Eugene Cho

you are not alone: an interview with jim wallis

Recently, I had the privilege of spending some time in Washington DCwhere I also announced my entrance (and short lived) into politics. There, I met some old friends, made some new friends (will post my interview with The ONE Campaign next week), and was also able to spend some time and interview Jim Wallis. For those that aren’t familiar with Jim, he is an ordained minister, evangelical Christian writer, activist, and also the founder and president of Sojourners.  The mission of Sojourners is to articulate the biblical call to social justice, inspiring hope and building a movement to transform individuals, communities, the church, and the world. Jim’s most prominent books are entitled, God’s Politics and The Great Awakening.

In the interview, I attempted to break him down, reduce him to tears, talk trash about his alma mater Michigan State, and tried to compel him to jump up and down on his chair professing his love for his wife and children…but alas, we just talked about life, family, Scriptures, following Christ, and the pursuit of justice. All beautiful things. (For those that are reading this via a RSS reader, you can view the video here.)

Years ago, I felt very alone because I was trying to integrate my faith with justice. It made sense to me but I was often criticized for being liberal, a heretic, or in need of serious repentance.  I was often told:

Just focus on Jesus.

And my response was often:

Exactly. That’s why we need to do more than believe.

I am, foremost, a follower of Jesus Christ. I’ll never hold back my devotion to Jesus. The Triune God informs and transforms me; compels me to follow after Christ… But, I’ll never hold back from the conviction that believing in Christ changes everything. And thus, I believe that God calls us to Love Mercy, Seek Justice, and Walk Humbly (Micah 6:8). Furthermore, I want to take the invitation of the ministry of reconciliation – seriously, passionately, and faithfully (2 Cor. 5:18). God calls us to be a voice and speak up (Proverbs 31:8-9):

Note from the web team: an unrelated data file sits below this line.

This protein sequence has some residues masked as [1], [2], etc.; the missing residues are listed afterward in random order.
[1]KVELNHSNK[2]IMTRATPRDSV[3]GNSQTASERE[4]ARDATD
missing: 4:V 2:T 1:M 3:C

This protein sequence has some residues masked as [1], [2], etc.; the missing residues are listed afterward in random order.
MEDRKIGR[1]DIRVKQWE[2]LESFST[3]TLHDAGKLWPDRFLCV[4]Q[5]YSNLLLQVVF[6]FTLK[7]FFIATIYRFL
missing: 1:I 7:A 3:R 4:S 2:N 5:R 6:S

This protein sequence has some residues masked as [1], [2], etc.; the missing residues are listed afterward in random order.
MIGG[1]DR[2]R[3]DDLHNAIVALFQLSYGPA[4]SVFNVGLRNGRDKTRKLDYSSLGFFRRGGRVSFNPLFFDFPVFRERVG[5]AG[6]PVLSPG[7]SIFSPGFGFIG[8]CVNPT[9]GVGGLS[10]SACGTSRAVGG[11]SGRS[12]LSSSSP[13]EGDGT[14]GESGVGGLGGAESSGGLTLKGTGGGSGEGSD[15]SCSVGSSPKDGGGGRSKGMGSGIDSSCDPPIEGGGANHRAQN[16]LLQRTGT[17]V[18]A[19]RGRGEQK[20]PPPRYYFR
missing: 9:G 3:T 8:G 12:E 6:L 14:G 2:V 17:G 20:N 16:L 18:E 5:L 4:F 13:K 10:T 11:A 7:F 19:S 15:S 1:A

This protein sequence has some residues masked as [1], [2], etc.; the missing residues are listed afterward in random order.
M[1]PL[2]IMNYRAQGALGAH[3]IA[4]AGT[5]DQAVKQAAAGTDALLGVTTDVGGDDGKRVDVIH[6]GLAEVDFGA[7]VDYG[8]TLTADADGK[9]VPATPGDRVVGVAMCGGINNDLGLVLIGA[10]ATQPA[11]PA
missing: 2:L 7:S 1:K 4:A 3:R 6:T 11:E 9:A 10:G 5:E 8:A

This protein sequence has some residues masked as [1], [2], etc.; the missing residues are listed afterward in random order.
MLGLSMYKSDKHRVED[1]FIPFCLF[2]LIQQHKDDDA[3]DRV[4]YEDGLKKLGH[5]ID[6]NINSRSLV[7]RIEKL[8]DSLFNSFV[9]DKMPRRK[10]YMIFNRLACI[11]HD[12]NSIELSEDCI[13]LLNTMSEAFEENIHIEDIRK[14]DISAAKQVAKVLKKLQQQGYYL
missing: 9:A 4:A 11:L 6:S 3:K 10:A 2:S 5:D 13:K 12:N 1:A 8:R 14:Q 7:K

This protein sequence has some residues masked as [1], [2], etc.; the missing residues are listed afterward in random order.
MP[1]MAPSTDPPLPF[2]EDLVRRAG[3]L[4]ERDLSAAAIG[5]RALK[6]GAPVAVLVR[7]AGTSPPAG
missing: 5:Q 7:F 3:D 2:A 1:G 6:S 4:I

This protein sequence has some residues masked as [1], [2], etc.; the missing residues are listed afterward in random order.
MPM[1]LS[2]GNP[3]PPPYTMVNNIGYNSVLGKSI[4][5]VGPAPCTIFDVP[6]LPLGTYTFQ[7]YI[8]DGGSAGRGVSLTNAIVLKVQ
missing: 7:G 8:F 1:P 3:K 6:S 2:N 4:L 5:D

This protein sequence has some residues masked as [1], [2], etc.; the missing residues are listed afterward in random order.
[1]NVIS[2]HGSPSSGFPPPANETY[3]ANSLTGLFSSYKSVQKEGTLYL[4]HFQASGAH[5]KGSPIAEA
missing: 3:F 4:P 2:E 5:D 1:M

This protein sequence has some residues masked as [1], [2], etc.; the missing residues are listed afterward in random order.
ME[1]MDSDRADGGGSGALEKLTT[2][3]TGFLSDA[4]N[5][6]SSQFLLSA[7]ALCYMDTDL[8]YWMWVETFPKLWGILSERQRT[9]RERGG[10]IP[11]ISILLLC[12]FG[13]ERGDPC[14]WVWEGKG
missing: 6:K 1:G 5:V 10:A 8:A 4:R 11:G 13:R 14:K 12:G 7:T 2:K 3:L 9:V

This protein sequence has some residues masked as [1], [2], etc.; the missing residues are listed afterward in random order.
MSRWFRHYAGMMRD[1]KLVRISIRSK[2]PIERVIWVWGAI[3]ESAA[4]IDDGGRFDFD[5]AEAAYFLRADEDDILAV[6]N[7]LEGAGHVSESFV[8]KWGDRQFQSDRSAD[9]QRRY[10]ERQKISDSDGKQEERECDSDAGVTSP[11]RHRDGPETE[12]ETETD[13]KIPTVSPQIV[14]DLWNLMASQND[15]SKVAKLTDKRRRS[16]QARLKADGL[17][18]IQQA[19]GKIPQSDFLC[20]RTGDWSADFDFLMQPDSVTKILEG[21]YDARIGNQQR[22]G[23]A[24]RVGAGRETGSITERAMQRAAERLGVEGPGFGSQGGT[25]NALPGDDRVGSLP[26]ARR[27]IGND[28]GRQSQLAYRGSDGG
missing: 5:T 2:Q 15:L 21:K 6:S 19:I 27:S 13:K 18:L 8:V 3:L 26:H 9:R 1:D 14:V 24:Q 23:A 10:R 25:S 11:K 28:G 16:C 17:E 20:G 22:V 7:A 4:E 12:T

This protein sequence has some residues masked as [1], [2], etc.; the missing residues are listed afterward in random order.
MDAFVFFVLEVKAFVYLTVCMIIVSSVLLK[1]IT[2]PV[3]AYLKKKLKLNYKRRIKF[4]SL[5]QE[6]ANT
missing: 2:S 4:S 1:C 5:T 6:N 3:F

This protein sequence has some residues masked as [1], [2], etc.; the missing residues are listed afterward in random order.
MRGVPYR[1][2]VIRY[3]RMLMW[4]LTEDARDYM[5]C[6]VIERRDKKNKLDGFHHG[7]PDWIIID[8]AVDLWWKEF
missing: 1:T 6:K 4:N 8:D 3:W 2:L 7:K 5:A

Speak up for those who cannot speak for themselves,
for the rights of all who are destitute.

Speak up and judge fairly;
defend the rights of the poor and needy.

During my participation last week in the Mobilization to End Poverty conference, I was encouraged to see so many young people at the conference. I was reminded again last week what God reminded me years ago when I felt like I was drowning in loneliness and my Elijah complex:

You are not alone…

Filed under: bible, christianity, church, culture, emerging church, pastors, politics, , ,

4 Responses

  1. splinterlog says:

    Great interview. Cornel West next? 🙂

  2. Jim Chen says:

    Thanks for that P.E.!

  3. Steve says:

    I think the church in the U.S. is still reeling from the fundamentalist and modernist rift that happened a century ago, and this is why many Christians still preach a truncated Gospel without having the kingdom in their big picture. If we can truly understand what God’s kingdom is really about (and what it requires us to do), then the church will come to know that justice, politics, the environment (to name a few) are entry points for the world to know and experience the liberating grace of Jesus and his Gospel

  4. alliehope says:

    Great interview. I’ve always admired Jim Wallis, and his teflon coating!

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One Day’s Wages

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Collaboration.

col·lab·o·ra·tion
kəˌlabəˈrāSH(ə)n/
noun

the action of working with someone or a group of others  to produce or create something.

May we hold our logos, egos, and tribalism have their place. May we hold them loosely for they too shall pass. May we collaborate for the sake of the greater Kingdom of God ... which endures forever. As we honor Rev. Dr. Martin Luther King, Jr., don't forget the God behind the man. The one true God who deposited this dream into MLK is still speaking to us today. Are we listening?

Be courageous. Be brave.